Sam Nicholson: Time to get tough

Sam Nicholson has now started seven games in a row
Sam Nicholson has now started seven games in a row
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Some enjoy the brutal skirmishing that goes on every week in the Scottish Premiership.

Some thrive on the masculinity of it all and can easily engage with football that is sometimes more akin to warfare than entertainment.

Sam Nicholson is the opposite and makes no apology for it. The Hearts winger openly admits that aerial challenges and battling for second balls is not his game. He is far more cultured and technical in his approach, but has been forced to adapt quickly this season.

Being promoted from Hearts’ under-20 side to the first team has brought a rude awakening for the 19-year-old. He often finds himself battered from one touchline to another by hulking defenders who are willing – sometimes determined – to trample him into the ground in order to reach the ball first.

Life at senior level has been one big culture shock for Nicholson, who concedes he is still trying to find his feet as the campaign approaches its final stages. “It’s definitely been an eye-opener because the under-20s is totally different,” said the player, speaking exclusively to the Evening News.

“You find a lot of teams aren’t going for second balls at that level. They aren’t really worried about the score in under-20 games either, they’re only concerned with developing the players. I think that’s important and it’s the right thing to do, but as soon as you step up to the first team it’s about the points. It doesn’t matter how you get them, as long as you get them. It’s a wee bit hard to get used to.

“It’s not really my game, trying to take bodies and stuff like that. I’m not that kind of player. I’d rather get on the ball and play but some games aren’t about that side of things. It’s just about digging in and it tests your character as a player.

“If that’s not your type of game, then you need to change and adapt to it and make sure you’re winning second balls and stuff like that. It’s not the easiest thing to do but a lot of us are still young and we’re going to need to learn how to just adapt to it.”

Improving his physique is the natural way for any young player to cope against uncompromising opponents. Nicholson has been a regular in the Riccarton gym this season, however working out is something else which doesn’t exactly come naturally.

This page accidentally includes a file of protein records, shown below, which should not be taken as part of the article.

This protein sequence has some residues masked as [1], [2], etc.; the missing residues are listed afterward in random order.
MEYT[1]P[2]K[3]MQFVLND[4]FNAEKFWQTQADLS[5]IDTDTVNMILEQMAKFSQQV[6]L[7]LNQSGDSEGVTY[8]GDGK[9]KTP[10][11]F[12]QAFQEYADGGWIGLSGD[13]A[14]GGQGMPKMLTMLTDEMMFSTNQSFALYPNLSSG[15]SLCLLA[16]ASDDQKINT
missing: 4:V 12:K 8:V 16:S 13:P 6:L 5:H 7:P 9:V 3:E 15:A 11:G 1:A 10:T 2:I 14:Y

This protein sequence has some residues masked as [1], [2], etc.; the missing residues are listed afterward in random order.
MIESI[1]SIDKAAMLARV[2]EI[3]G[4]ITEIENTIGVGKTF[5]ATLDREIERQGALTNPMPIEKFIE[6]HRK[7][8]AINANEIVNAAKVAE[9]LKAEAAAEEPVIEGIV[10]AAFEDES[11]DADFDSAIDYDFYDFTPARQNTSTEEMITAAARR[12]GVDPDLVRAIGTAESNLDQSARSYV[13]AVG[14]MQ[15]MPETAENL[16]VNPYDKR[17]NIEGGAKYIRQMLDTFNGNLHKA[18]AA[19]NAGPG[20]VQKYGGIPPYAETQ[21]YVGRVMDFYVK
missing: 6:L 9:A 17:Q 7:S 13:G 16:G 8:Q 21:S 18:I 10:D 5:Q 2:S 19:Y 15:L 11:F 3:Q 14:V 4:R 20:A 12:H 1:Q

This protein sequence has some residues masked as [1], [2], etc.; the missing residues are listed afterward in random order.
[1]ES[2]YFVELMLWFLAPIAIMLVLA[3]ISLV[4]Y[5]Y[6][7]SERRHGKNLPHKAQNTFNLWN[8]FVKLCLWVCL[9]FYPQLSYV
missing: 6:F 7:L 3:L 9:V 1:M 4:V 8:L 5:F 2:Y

“Me and the gym don’t see eye to eye,” he laughed. “I try my best and the sports scientists at Hearts are really good. They’ve got me in the gym three and four times a week and I feel it’s helping a wee bit.

“I’m playing against fully-grown men and obviously I’m still growing so occasionally I do struggle with the physical side of it. I suppose that will come in time.”

Like many youth academy graduates who found themselves playing first-team football for Hearts this season, Nicholson faces a dilemma in the gym. Bulking up on muscle is necessary but it is crucial to strike the correct balance between building body strength and becoming too heavy.

“That’s what the sports scientists are saying to us,” continued the winger. “They’re telling us the amount of gym time you do is important. You divide it by the rest you take as well because it’s just as important to rest. If you bulk up too much and you become too big, you’re just going to lose your pace.

“That’s especially important for wingers but it’s the same for all players because no-one wants to lose pace. The aim is to get quicker, faster and stronger. It’s hard to balance everything out.”

Manager Gary Locke has started Nicholson in Hearts’ last seven matches after using him only fleetingly prior to Christmas. The chance to stake his claim has certainly gone down well with a player who hails from a family of Hearts supporters.

“My family are all Hearts fans so they’re really pleased with my progress but they’re also just as down as me when we lose,” he said. “I’m really happy I’m starting to get a lot of games now. We want to win every match and we’re trying our best to stay up. We’ll keep going till it’s mathematically impossible.

“We get told before every game that, if we’re down, try to stay positive and things will come. As long as we stay positive then we can get something. I’m really happy when we get a win, obviously. I feel we’ve started playing better football. The fans, the gaffer, the coaching staff and the players are all saying we’re enjoying it more when we’re playing better football.

“Between now and the summer I want to play as many games as possible to try and improve and develop as a player.

“I suppose that’s up to the gaffer and his opinion, as well as how I play when I’m out on the pitch. The manager is always watching to see who is impressing. He’s said that, if people are working hard and doing well, he’s going to play them. We all want to be in the plans for next season as well.”